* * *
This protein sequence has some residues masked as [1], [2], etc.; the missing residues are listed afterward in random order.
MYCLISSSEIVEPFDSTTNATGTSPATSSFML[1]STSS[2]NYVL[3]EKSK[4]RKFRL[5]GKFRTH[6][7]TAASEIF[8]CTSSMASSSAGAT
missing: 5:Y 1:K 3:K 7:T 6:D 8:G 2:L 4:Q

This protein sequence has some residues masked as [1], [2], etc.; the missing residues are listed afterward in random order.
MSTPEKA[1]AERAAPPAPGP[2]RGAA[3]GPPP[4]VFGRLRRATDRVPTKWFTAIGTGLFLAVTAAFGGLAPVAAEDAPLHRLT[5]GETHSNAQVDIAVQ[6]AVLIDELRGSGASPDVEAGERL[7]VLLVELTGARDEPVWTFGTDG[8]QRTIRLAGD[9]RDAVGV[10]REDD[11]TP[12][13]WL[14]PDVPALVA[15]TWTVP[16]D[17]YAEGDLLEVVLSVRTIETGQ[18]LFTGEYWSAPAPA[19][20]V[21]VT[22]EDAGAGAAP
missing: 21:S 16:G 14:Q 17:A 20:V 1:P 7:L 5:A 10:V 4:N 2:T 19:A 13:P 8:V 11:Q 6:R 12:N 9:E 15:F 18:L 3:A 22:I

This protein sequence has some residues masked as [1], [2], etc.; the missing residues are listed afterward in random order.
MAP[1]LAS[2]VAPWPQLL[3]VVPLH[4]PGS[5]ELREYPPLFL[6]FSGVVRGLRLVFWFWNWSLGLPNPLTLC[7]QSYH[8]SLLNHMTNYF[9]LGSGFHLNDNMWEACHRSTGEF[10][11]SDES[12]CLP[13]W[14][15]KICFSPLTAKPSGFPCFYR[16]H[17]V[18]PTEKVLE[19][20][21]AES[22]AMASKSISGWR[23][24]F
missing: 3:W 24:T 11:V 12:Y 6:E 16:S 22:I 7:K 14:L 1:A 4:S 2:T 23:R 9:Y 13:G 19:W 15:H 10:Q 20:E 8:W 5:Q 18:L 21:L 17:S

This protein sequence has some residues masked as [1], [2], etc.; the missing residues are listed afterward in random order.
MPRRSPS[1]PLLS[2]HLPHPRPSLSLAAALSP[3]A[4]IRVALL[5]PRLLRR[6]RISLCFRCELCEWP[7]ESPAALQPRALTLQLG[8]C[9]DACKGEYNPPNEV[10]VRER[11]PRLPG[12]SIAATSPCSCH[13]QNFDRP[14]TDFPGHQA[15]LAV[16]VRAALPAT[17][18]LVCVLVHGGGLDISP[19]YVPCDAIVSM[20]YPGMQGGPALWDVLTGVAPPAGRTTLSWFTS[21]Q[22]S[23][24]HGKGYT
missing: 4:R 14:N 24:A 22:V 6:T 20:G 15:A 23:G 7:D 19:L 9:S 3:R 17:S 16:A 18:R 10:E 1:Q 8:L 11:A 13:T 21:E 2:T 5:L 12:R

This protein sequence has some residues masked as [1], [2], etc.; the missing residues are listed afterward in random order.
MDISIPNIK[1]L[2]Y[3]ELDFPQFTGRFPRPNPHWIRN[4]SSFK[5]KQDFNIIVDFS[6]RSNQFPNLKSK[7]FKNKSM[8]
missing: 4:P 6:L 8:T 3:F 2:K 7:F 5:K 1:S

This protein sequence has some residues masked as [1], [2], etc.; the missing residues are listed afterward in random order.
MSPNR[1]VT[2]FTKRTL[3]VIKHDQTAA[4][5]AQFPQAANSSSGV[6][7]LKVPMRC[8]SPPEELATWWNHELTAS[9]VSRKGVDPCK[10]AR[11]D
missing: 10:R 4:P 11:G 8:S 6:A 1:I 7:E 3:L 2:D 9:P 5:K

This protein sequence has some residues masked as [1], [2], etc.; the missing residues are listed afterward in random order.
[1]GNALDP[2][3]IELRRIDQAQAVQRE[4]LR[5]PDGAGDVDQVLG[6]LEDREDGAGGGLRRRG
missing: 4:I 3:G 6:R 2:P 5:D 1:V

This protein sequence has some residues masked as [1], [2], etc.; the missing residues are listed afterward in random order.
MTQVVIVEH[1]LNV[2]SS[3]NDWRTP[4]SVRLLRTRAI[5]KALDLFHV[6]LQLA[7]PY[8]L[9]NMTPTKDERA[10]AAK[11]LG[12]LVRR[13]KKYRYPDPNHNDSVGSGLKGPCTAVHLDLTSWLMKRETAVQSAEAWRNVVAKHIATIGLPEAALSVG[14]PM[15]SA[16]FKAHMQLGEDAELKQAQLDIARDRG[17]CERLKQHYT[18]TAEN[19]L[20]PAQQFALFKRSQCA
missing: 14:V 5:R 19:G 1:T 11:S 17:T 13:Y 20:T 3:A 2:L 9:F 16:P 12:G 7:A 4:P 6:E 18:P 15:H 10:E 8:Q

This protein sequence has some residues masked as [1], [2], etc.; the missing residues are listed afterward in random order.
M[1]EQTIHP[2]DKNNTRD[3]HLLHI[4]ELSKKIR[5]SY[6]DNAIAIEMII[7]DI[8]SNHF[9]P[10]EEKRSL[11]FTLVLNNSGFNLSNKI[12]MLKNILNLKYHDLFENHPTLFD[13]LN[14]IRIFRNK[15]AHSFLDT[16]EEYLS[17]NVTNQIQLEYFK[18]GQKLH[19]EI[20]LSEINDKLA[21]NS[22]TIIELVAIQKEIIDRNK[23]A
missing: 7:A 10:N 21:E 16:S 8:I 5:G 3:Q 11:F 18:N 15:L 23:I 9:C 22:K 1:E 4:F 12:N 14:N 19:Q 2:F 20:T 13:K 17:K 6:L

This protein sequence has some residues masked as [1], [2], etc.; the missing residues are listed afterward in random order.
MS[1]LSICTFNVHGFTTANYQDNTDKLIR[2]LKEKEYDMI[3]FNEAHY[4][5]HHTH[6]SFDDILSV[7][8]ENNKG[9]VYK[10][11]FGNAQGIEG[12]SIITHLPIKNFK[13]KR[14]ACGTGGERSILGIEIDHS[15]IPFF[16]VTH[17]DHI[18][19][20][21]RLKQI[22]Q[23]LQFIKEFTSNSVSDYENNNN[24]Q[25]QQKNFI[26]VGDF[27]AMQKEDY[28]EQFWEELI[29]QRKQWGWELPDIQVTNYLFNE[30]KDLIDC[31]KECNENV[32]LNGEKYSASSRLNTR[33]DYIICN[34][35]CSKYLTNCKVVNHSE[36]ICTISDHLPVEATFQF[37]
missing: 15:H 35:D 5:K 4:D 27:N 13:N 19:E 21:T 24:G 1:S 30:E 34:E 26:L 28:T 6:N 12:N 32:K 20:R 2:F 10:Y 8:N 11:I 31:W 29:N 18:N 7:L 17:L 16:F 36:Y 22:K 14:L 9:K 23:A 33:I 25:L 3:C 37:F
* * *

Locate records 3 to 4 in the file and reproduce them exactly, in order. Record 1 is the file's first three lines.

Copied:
This protein sequence has some residues masked as [1], [2], etc.; the missing residues are listed afterward in random order.
MAP[1]LAS[2]VAPWPQLL[3]VVPLH[4]PGS[5]ELREYPPLFL[6]FSGVVRGLRLVFWFWNWSLGLPNPLTLC[7]QSYH[8]SLLNHMTNYF[9]LGSGFHLNDNMWEACHRSTGEF[10][11]SDES[12]CLP[13]W[14][15]KICFSPLTAKPSGFPCFYR[16]H[17]V[18]PTEKVLE[19][20][21]AES[22]AMASKSISGWR[23][24]F
missing: 3:W 24:T 11:V 12:Y 6:E 16:S 22:I 7:K 14:L 1:A 4:S 2:T 23:R 9:Y 13:G 19:W 15:H 10:Q 20:E 8:W 5:Q 18:L 21:L 17:S

This protein sequence has some residues masked as [1], [2], etc.; the missing residues are listed afterward in random order.
MPRRSPS[1]PLLS[2]HLPHPRPSLSLAAALSP[3]A[4]IRVALL[5]PRLLRR[6]RISLCFRCELCEWP[7]ESPAALQPRALTLQLG[8]C[9]DACKGEYNPPNEV[10]VRER[11]PRLPG[12]SIAATSPCSCH[13]QNFDRP[14]TDFPGHQA[15]LAV[16]VRAALPAT[17][18]LVCVLVHGGGLDISP[19]YVPCDAIVSM[20]YPGMQGGPALWDVLTGVAPPAGRTTLSWFTS[21]Q[22]S[23][24]HGKGYT
missing: 4:R 14:N 24:A 22:V 6:T 20:G 15:A 23:G 7:D 19:L 9:S 3:R 17:S 16:A 18:R 10:E 1:Q 8:L 11:A 13:T 21:E 2:T 5:L 12:R